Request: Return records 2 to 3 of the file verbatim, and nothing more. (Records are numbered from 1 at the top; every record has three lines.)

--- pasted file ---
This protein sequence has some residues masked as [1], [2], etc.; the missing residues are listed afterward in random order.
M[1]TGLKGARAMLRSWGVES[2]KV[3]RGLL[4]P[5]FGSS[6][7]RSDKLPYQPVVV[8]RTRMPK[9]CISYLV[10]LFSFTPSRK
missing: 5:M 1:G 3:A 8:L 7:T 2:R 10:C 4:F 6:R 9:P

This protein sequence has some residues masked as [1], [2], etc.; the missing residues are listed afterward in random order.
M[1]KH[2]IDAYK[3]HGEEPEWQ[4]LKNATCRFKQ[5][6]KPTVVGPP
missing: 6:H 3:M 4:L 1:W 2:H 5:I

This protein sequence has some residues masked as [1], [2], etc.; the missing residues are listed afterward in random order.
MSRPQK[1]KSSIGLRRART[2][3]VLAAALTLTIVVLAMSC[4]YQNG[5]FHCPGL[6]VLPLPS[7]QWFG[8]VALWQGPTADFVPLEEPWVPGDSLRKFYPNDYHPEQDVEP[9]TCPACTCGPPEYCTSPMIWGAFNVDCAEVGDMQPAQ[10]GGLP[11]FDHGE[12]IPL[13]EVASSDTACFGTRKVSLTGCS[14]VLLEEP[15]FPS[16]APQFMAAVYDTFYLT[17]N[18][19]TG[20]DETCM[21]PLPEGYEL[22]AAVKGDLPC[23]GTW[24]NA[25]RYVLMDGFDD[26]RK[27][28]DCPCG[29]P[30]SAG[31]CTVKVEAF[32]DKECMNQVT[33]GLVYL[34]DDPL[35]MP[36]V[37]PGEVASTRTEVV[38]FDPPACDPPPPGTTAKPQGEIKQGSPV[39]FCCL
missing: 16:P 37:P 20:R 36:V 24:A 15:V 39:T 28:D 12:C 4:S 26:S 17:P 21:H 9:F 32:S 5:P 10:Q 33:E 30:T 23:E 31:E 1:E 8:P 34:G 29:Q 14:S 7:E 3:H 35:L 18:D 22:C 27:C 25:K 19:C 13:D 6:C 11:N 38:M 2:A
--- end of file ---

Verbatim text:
This protein sequence has some residues masked as [1], [2], etc.; the missing residues are listed afterward in random order.
M[1]KH[2]IDAYK[3]HGEEPEWQ[4]LKNATCRFKQ[5][6]KPTVVGPP
missing: 6:H 3:M 4:L 1:W 2:H 5:I

This protein sequence has some residues masked as [1], [2], etc.; the missing residues are listed afterward in random order.
MSRPQK[1]KSSIGLRRART[2][3]VLAAALTLTIVVLAMSC[4]YQNG[5]FHCPGL[6]VLPLPS[7]QWFG[8]VALWQGPTADFVPLEEPWVPGDSLRKFYPNDYHPEQDVEP[9]TCPACTCGPPEYCTSPMIWGAFNVDCAEVGDMQPAQ[10]GGLP[11]FDHGE[12]IPL[13]EVASSDTACFGTRKVSLTGCS[14]VLLEEP[15]FPS[16]APQFMAAVYDTFYLT[17]N[18][19]TG[20]DETCM[21]PLPEGYEL[22]AAVKGDLPC[23]GTW[24]NA[25]RYVLMDGFDD[26]RK[27][28]DCPCG[29]P[30]SAG[31]CTVKVEAF[32]DKECMNQVT[33]GLVYL[34]DDPL[35]MP[36]V[37]PGEVASTRTEVV[38]FDPPACDPPPPGTTAKPQGEIKQGSPV[39]FCCL
missing: 16:P 37:P 20:R 36:V 24:A 15:V 39:T 28:D 12:C 4:S 26:S 17:P 21:H 9:F 32:S 5:P 10:Q 33:E 30:T 23:E 31:E 1:E 8:P 34:G 29:Q 14:S 7:E 3:H 35:L 18:D 22:C 27:C 25:K 19:C 13:D 6:C 11:N 38:M 2:A